to avoid appearing stale, generic,
 or static in temperament; on the contrary, her work is mercurial and mutable. The square format, which she employed almost exclusively, eschews the hierarchy of orientation. Even her rarely seen early biomorphic paintings, reminiscent of Arshile Gorky, cement the intrinsic way her work seems to form its own language system, complete with serial marks, grids, and lines as unique graphemes.

Agnes Martin, Untitled (1955). Oil and canvas, 46.5 x 66.25 inches. Private collection. Image copyright of the Agnes Martin/Artists Rights Society (ARS), New York and courtesy of Pace Gallery.

This retrospective served to remind us that abstraction, on Martin’s terms, inhabits a liminal space beyond the muted asceticism of Minimalism and exuberant machismo of Abstract Expressionism—a space where the timbre of her seemingly quiet marks and lines is, upon close inspection, actually incredibly bold and amplified. Here, amplification rests less in loudness, and more in a radical excavation of the very criteria that constitute our perceptions of gestural volume. Martin’s economy of line and form betrays a language with a range so acute that the tonal changes in the work are rendered nearly imperceptible; one has to subliminally readjust focus to decipher her marks as being rooted in an inward-facing, enigmatic sonority as opposed to an extroverted performance of gestural bravado. This is an intimate act that reveals highly attuned expressions of subtlety rather than silence. As Martin herself observes, “we even hear silence when it is not really silent.” (3)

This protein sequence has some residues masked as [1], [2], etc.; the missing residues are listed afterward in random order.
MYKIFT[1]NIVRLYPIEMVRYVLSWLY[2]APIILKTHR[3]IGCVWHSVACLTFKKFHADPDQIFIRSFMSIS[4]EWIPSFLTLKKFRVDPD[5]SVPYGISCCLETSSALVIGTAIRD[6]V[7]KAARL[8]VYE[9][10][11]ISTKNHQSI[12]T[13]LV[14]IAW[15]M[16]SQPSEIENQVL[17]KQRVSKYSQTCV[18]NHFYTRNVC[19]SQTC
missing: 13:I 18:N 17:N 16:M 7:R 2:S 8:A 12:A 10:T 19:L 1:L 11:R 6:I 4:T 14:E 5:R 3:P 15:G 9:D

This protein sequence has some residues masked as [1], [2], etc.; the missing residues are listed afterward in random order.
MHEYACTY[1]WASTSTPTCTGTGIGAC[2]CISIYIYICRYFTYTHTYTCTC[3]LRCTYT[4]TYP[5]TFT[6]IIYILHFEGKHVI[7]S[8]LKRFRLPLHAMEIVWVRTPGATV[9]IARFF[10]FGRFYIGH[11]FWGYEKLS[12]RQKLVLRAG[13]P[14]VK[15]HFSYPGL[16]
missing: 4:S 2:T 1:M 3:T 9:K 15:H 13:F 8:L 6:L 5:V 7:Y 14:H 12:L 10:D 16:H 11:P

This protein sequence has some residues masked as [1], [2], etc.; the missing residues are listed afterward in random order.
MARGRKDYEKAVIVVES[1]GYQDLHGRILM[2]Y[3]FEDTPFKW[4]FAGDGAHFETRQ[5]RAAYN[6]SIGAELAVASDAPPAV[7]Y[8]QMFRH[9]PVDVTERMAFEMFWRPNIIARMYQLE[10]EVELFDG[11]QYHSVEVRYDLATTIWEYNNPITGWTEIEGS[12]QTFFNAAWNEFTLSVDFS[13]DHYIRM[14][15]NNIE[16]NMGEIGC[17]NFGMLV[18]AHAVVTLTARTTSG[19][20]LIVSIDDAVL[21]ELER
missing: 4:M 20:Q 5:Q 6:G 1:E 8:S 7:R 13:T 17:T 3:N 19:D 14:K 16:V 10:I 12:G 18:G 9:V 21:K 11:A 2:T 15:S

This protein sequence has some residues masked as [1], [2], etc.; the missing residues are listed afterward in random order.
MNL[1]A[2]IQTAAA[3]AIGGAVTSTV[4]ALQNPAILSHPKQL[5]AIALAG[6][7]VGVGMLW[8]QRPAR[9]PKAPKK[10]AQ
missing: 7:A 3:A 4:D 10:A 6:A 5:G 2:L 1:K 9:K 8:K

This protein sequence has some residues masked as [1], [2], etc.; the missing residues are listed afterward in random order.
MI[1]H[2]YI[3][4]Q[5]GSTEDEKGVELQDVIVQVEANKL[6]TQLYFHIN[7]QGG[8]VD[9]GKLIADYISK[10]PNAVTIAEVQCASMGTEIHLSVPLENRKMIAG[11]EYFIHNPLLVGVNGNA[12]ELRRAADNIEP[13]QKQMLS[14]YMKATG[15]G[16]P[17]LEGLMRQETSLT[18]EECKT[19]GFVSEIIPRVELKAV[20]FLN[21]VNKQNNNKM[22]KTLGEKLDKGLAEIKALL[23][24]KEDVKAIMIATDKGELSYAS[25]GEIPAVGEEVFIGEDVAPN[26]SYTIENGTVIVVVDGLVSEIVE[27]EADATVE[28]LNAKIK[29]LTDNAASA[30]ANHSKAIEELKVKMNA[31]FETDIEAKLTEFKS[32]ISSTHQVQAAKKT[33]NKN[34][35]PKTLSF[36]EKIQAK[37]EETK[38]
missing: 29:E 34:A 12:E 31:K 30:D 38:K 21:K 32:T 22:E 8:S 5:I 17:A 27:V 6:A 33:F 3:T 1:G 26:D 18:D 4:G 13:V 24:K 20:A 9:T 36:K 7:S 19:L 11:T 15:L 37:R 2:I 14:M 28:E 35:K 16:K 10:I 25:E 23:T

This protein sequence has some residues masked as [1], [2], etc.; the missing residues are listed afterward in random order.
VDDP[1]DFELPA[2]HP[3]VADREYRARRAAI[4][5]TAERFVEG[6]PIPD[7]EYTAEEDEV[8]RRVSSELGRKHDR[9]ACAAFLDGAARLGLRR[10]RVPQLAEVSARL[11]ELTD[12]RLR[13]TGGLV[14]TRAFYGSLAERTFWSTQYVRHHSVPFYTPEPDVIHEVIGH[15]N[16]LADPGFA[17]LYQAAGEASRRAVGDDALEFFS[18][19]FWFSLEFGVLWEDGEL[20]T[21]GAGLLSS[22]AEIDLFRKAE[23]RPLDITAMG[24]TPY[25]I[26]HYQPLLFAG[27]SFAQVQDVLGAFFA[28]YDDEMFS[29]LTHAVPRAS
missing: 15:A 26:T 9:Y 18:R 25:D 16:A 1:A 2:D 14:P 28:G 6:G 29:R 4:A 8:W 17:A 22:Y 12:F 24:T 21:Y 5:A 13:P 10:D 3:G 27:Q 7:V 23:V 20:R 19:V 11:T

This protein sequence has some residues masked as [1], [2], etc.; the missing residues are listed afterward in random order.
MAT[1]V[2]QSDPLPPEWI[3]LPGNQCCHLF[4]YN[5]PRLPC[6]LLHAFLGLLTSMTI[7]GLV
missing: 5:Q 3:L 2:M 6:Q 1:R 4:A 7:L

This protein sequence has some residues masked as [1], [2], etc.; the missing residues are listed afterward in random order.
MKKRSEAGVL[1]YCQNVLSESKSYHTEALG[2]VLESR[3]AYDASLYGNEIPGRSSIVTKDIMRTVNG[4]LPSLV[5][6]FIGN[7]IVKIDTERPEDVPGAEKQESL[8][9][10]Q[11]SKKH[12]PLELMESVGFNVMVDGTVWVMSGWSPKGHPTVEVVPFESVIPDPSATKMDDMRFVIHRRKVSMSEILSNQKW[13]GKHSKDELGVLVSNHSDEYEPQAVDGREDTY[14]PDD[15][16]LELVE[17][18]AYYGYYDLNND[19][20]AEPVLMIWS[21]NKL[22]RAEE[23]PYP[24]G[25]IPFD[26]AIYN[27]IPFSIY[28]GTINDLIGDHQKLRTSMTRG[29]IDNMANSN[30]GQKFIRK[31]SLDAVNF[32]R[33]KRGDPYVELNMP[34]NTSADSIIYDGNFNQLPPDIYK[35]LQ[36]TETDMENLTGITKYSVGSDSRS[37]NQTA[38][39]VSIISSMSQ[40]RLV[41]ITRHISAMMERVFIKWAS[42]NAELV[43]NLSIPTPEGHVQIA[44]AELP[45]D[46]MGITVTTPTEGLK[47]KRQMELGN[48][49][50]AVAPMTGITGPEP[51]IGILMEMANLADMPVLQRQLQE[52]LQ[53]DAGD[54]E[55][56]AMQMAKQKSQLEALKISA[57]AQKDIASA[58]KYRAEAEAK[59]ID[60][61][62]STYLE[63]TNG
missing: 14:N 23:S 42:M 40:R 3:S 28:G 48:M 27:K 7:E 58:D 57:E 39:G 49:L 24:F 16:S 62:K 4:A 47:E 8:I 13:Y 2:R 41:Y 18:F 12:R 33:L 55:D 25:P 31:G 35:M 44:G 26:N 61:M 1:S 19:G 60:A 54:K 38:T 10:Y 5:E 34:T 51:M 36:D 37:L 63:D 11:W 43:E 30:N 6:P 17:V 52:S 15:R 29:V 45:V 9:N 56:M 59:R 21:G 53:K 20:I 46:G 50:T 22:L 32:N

This is subversive quietness, defined not by a lack of visual decibel in relation to Pollock or any of her other contemporaries, but by a tonal intensity and an emotional cognizance that are revolutionary in their precariousness for a woman painter to embrace. The notion of unspoken power masking as silence arguably connects to the narrative recounting Martin’s hiatus from painting as well. Her insertion of a metaphorical pause into the weighted performance of gesture can be read in relation to her interlude from the performance of the artist in the studio.

Based on the modern conception of the artist as a singularly prolific object-maker, a breach in studio productivity unambiguously signals creative impotence, which undermines the mythologized stamina of the virile genius (an image indelibly linked to an artist such as Pollock). Martin’s declaration of an intermission from painting reads as an embrace of vulnerability, as she again dismantles the notion that artistic power stems from a continuous, cacophonous recital of self-expression.

At its best, the retrospective demonstrates that this poetic, introspective shift in Martin’s creative practice benefits her later work greatly. Her pivot from painting to writing, and her eventual marriage of the two, can be viewed as a pivot from the labor of abstraction to the language of abstraction—an assertion of personal agency and tacit power that radically challenges the dominant models for both.

Agnes Martin, Homage to Life (2003). Acrylic and graphite on canvas. 60 x 60 inches. Collection of Leonard and Louise Riggio. Image copyright of the Agnes Martin/Artists Rights Society (ARS), New York and courtesy of Pace Gallery, New York.

Agnes Martin near her house in Cuba, New Mexico (1974). Photo: Gianfranco Gorgoni.

(1) Baas, Jacquelynn. “Agnes Martin: Readings for Writings.” Agnes Martin. Ed. Frances Morris and Tiffany Bell. New York: D.A.P. / Distributed Art Publishers Inc., 2015.

(2) Bell, Tiffany. “Happiness Is the Goal.” Agnes Martin. Ed. Frances Morris and Tiffany Bell. New York: D.A.P. / Distributed Art Publishers Inc., 2015.

(3) Martin, Agnes. “Beauty is the Mystery of Life.” Agnes Martin. Ed. Frances Morris and Tiffany Bell. New York: D.A.P. / Distributed Art Publishers Inc., 2015.

 

Originally published in Carla issue 6.